And while officials have said he has made some progress, he is still being monitored very closely.

Now while police leadership also said though, they're proud of how their officers responded including Officer Wilt, but with an important caveat saying that the most heroic things we do are shrouded in people's tragedies, Anderson, this, no exception.


COOPER: Omar Jimenez, I appreciate it.

I want to get a professional take on what we just saw. We're joined now by CNN chief law enforcement and intelligence analyst, John Miller. He is a former Deputy Commissioner with the New York Police Department; also former FBI Deputy Director, and currently CNN senior law enforcement analyst, Andrew McCabe.

Andrew, we know the training is to engage right away. How much of a difference did that make here? Especially, it seems like the shooter had a tactical advantage in terms of his location and Officer Wilt had a pistol?

ANDREW MCCABE, CNN SENIOR LAW ENFORCEMENT ANALYST: Yes, so Anderson, it clearly made a significant difference. So it's -- I think it's important to, for context to understand that the shooter, as these gentlemen arrive, as police officers arrived, the shooter has taken a position basically lying in wait for them inside the lobby of the building. So he sees them pull up, and he has the clear advantage. He is behind the glass that at that time of day is very dark. It's hard to see from the outside where it's very bright into the lobby through the glass where it's darker.

He also has a position of advantage in terms of elevation. He is looking down on them. They are coming forward without many places to take cover.

Officer Wilt with only a pistol approaches that staircase and tries to do his job, but he is just viciously outgunned by the shooter with his high-powered rifle.

You see the same sort of adherence to training that we saw just a week ago at the Covenant School. You see the police officers, as they get up the training officer is telling Officer Wilt to back up, to get out of the way of the line of fire. They run to the back of the vehicle to get the rifle, which is of course the training officer has the rifle, Officer Wilt only has a pistol. That equipment is at the ready, it is loaded, all he has to do is charge the gun with his left hand, which you see that on the video, and then they take the best tactical positions they possibly can.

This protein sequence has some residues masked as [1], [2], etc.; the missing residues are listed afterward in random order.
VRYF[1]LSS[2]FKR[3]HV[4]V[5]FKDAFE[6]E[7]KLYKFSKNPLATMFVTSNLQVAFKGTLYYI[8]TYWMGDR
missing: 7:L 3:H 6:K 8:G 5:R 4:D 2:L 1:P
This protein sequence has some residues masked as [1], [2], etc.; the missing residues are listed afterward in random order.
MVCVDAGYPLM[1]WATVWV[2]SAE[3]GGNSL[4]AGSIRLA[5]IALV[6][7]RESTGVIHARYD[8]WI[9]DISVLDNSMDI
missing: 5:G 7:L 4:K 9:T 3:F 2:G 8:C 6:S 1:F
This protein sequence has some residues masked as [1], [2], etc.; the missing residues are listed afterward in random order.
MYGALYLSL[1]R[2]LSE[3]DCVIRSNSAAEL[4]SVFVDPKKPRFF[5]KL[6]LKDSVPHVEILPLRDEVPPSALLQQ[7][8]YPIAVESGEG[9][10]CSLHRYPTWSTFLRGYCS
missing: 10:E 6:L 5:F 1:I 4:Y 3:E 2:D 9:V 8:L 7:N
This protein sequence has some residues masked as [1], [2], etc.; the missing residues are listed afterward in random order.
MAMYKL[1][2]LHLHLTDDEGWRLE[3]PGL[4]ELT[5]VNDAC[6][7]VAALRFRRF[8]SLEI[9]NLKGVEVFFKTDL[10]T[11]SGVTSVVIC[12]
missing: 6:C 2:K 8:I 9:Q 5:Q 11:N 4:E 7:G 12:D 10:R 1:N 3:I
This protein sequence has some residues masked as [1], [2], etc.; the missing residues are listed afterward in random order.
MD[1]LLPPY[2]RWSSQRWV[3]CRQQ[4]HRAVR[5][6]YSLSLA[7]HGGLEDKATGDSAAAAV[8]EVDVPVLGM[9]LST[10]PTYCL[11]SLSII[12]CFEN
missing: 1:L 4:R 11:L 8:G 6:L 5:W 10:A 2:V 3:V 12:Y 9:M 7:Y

And it's just a tragic and brutal aspect of law enforcement in America, Officer Wilt tries to do his job and he is struck down and of course, trying to protect others and of course, his training officer is able to regroup after he takes fire and delivers the rounds that ultimately eliminate the threat.

It's remarkable, heart pounding, terrifying video to watch. But once again, we've seen an act of incredible heroism that likely saved many lives.

COOPER: Yes, and I think it's important we see this from police officers. I mean, we hear so much, you know, bad stuff. And it's -- you know, to see officers who are responding in such -- it was such bravery. It is really extraordinary.

I just want to show this moment again and talk about it with John here, because we see almost right away from the moment the officers arrived, they are under fire. Officer Wilt get hit early on. How much information, John, would the responding team -- you know, would they have had when they show up?

Let's play this. Let's play this section of this.


OFFICER: .. from the east side at Preston and Main.



COOPER: You can actually see Officer Wilt in the reflection in the glass and as Andrew was saying, the shooter had the advantage. He could see them fully. They couldn't see him.

JOHN MILLER, CNN CHIEF LAW ENFORCEMENT AND INTELLIGENCE ANALYST: Well, that's right. So how much information did they have? They have the call which tells them there is an individual, they give his name, they say he is shooting at the bank.

But the call doesn't say where he is. Their clue is when they pull up and you hear that shots fired and he tells Officer Wilt, okay, back up, back up. They want to back the car out of the line of fire so he can get the rifle. But then they're right back in the game, which is okay, now that they've got the rifle and he's got his pistol, they're moving towards the gunfire, but they don't know where in the building this person is, except it's close enough they can hear it.